Monday, March 14, 2016

Not In My Name


I'm starting to get tired of John Oliver too.

Oh I know, he can be funny, and really a lot of it isn't his fault but I'm starting to dread the "John Oliver Completely DESTROYS X" clickbait pieces that will pop on on Monday after his show airs. It's a symptom of politics being turned into a professional sport the team with the most points can "win". Rather than politics being the incredibly messy, complicated affair complete with compromises that necessitate life in a pluralistic society.

And the illusion many liberals and progressives have that comedy can deliver a killing blow to tyrants, not to mention the fatal illusion that sharing a Funny or Die clip is a good substitute for voting, has only grown in the frightening wake of Trump's rise to the likely GOP presidential nominee.

Seeing the raging, churning mob Trump has unleashed and encouraged and the complete impotence of party officials and a cowed press to do anything to stop him has me increasingly seeking comfort in reminders of our species capability for humanity. And one of the best is Brandon Stanton's photo project Humans of New York.


Photo by Brandon Stanton for Humans of New York 

Stanton's eye for his subjects is matched only by the amazing stories he gets them to tell. Fragments of a memory unspool an entire life story in the mind's eye. His primary subjects are the people of New York City, but his project has taken him all around the world meeting celebrities, students and refugees.

It appears to be primarily the latter experience he was drawing from in the letter he posted this morning. I liked his letter, and I shared it. I know it doesn't "destroy" or "take down" anything. I shared  it so I wouldn't feel so helpless. That at least here was a record. A record of names, of words, of articles I find that say "Not In My Name". That say "enough". That say this is wrong and why it is wrong. So that when history looks back on us there will at least be a record that someone, anyone spoke out.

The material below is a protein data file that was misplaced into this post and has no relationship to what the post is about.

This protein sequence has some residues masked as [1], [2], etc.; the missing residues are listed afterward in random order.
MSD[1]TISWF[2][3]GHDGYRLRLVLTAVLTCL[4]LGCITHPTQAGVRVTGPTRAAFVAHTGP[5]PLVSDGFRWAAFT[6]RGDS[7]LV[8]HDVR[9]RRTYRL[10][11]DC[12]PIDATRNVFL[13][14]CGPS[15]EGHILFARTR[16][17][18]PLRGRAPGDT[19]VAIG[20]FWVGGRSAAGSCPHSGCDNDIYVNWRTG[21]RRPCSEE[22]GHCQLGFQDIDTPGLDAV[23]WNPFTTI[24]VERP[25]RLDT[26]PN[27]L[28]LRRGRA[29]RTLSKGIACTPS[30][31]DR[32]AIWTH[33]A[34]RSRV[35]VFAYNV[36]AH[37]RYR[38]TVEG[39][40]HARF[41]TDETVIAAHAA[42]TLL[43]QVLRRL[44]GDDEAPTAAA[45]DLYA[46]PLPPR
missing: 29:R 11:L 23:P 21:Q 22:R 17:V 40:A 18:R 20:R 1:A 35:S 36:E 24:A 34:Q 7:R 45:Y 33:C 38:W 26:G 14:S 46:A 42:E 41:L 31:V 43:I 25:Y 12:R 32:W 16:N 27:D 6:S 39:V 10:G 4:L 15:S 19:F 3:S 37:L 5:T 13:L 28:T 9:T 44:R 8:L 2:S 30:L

It's a luxury to be "above" politics. And at this point it's false pretense. Elie Wisel called out that kind of ducking responsibility in his Nobel Prize acceptance speech: "We must always take sides. Neutrality helps the oppressor, never the victim." I'm starting to get really existentially scared by what's going on. So no I don't look for "my team" to "win" or John Oliver to anything besides start to wear thin. But I do like letters like that, and I share letters like that because they serve as a record, that somebody said no. No.

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